Shows - Review
Doctor Who (1963-1989)
Episode: The Mysterious Planet (Part 1)
Review by: Michael Hickerson
Michael Grade never knew what hit him when he had the audacity to cancel Dr. Who. After 18 months of world-wide outrage and probably more hate-mail than he'd ever received, Grade allowed Dr. Who to return to our screens, but at a price--a shorter season and the episodes would go back to 25-minute each segments. Grade gave the series 14-episodes to win back new fans and prove that Dr. Who was still a viable show and worthy of production.
To start off a new era of Who, producer John Nathan Turner turned to the cream of the crop of Doctor Who writers, Robert Holmes. Holmes, Nathan-Turner and script-editor Eric Saward came up with a radical idea to bring back the show and win the fans--a season long story arc, featuring the Doctor on trail for his very life against the Time Lords. It would, in a lot of ways, reflect the behind the scenes drama that was going on for the series, as Doctor Who literally fought for its life and its continued survival.
Thankfully enough, Robert Holmes delivered a good story to start the season. It's not up to his usual standards of excellence and it's certainly nowhere near the instant classic status of Caves of Androzani or even Two Doctors. But it's still a solid offering--even if you get the feeling that Holmes' untimely death left the story not as polished or as re-written as it could have or should have been.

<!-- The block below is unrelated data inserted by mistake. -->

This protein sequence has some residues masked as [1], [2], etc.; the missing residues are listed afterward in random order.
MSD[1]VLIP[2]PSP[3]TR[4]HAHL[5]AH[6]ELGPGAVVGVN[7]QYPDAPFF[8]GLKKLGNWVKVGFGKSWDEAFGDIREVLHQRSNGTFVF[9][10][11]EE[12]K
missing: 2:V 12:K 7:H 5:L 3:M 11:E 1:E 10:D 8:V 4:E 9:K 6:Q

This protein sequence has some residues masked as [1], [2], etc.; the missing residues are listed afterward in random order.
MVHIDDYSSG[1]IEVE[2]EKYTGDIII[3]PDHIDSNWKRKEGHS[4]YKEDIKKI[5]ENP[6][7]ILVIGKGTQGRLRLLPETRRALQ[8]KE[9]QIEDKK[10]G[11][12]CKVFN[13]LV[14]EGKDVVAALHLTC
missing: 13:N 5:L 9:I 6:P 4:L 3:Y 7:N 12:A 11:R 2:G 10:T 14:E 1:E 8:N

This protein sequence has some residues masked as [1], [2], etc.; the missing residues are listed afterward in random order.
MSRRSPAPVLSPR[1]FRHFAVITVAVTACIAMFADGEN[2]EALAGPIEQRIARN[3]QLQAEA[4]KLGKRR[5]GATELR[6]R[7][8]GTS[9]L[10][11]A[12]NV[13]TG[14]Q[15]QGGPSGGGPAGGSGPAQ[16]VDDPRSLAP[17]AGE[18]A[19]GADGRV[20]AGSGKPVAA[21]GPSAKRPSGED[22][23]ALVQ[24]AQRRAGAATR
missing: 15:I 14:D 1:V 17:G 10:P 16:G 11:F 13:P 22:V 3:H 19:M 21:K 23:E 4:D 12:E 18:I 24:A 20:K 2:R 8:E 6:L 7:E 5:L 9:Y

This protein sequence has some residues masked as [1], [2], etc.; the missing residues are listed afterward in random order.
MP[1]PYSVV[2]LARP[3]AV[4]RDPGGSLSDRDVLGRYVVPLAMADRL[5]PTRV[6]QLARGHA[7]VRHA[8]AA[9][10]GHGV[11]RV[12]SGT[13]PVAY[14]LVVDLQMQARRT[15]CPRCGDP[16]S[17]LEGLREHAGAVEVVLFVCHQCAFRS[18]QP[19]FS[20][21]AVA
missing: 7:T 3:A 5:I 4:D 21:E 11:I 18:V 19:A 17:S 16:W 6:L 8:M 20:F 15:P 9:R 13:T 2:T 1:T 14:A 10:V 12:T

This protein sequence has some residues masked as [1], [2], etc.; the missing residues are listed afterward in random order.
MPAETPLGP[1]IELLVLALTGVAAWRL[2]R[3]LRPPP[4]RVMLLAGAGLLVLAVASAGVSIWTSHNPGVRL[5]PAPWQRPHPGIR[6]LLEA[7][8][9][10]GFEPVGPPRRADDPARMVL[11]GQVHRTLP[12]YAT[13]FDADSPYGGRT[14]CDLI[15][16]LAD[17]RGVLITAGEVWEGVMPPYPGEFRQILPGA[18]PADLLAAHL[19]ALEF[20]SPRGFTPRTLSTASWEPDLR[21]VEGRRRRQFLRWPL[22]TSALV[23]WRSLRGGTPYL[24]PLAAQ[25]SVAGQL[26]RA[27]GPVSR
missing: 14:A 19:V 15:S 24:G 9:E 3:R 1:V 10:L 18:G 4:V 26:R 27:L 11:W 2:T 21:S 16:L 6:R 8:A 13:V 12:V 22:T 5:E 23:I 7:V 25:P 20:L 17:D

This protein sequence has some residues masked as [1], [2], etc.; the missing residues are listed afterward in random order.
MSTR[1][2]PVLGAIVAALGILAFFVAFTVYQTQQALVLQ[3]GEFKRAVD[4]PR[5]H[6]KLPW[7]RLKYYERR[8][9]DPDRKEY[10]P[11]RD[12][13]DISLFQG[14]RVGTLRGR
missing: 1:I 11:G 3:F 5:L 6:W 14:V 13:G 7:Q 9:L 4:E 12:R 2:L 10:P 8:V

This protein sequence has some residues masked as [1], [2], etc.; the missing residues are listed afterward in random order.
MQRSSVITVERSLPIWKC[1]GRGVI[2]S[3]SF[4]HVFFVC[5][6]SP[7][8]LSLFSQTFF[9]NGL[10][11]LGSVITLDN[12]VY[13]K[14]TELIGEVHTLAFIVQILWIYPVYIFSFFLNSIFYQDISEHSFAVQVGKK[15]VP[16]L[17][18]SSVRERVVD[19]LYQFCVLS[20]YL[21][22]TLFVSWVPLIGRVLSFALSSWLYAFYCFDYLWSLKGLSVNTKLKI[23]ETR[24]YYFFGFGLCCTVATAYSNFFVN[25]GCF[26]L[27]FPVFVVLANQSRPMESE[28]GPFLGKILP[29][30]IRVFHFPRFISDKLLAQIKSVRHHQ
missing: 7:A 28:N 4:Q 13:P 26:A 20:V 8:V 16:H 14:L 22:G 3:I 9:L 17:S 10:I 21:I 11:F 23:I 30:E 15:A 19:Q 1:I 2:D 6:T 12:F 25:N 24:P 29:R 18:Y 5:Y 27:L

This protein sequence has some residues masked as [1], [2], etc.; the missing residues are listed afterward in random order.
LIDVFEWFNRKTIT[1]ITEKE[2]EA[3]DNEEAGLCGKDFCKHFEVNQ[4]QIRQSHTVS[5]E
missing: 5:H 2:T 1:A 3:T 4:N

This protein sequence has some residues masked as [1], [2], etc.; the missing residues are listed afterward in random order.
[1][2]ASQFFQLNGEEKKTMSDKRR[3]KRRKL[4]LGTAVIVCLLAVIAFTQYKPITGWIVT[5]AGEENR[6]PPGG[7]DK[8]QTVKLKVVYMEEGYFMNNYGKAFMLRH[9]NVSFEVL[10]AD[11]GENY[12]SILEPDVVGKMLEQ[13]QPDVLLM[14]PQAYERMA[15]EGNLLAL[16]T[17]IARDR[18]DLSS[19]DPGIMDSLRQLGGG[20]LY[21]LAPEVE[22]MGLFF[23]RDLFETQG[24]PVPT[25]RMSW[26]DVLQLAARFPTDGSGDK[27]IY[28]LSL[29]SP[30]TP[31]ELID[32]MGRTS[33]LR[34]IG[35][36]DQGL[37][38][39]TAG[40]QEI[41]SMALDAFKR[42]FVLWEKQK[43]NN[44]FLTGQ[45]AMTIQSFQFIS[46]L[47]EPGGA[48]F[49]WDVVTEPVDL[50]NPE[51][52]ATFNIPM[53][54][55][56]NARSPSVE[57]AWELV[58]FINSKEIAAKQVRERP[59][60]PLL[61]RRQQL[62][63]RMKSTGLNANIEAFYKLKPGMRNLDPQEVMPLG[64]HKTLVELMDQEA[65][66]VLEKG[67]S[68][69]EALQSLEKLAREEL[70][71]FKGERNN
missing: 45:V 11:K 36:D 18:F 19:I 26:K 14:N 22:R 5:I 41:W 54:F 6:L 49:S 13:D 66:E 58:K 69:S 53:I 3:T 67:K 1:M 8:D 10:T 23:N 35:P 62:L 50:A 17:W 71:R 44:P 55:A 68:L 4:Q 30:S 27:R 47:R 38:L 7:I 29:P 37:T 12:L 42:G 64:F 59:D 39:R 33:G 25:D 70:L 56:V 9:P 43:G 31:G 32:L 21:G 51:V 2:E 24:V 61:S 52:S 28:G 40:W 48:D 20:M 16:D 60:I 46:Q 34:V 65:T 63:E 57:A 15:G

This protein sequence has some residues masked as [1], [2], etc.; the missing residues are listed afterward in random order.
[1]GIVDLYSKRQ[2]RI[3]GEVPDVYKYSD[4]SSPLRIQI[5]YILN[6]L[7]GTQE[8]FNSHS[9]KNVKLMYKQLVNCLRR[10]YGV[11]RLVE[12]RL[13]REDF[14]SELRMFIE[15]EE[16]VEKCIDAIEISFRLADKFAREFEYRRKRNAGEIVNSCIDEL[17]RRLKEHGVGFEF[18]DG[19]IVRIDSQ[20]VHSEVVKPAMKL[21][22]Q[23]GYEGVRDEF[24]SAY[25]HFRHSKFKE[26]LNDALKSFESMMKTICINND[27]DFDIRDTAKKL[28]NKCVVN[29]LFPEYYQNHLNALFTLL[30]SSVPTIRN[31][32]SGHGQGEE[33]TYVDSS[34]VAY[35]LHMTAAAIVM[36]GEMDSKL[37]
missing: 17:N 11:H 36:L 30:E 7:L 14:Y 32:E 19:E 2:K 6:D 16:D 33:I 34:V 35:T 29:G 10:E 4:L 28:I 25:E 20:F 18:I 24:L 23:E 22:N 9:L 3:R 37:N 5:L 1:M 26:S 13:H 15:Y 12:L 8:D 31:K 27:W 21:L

I can remember my initial excitement as the day neared when my PBS station was going to run the entire Trial over two Thursday nights. I remember tuning in with excitement at what I was sure would be an epic, entertaining and exciting Doctor Who adventure. It's hard to remember now, having seen every available Who story, how exciting the sheer prospect of new Doctor Who could be.
And it starts off well. The new opening theme is catchy and fun (I know a lot of fandom hates it, but I love it). The opening zoom into the space-station is spectacular. I remember thinking -- boy, a lot of time and money was spent on this. If they're going into this much detail for the visuals, I can only hope they put as much craftsmanship and love into the story.
And then, the Mysterious Planet starts.
The Doctor is on trial for the crime of meddling. I guess Gallifrey doesn't have the concept of double jeopardy down, since the Doctor has stood trial for this before and been found guilty of it. But this time, he must defend himself or lose all his remaining lives. His chief nemesis is the Valeyard (superbly played by Michael Jayston, who is the real stand-out of the whole Trial) and the trial is watched over the Inquisitor. The prosecution goes first, presenting us with the affairs of the Doctor on the planet Ravalox.
The events on Ravalox are pretty much your standard Doctor Who storyline -- there's a tyrannical government that rules over the society, stifling growth and a wacky but loveable group of rebels who the Doctor will eventually side with to overthrow the government. In this case, the government is a megalomaniac robot named Drathro, who has kept his people enslaved and ignorant for hundreds of years. He gives them enough knowledge to serve him and keep his Black Light device that he uses to power himself running and not much else. In a lot of ways, the Drathro plot reminds me of Robert Holmes' The Krotons with Drathro living behind closed doors and misunderstood by his people, who think he eats his enemies.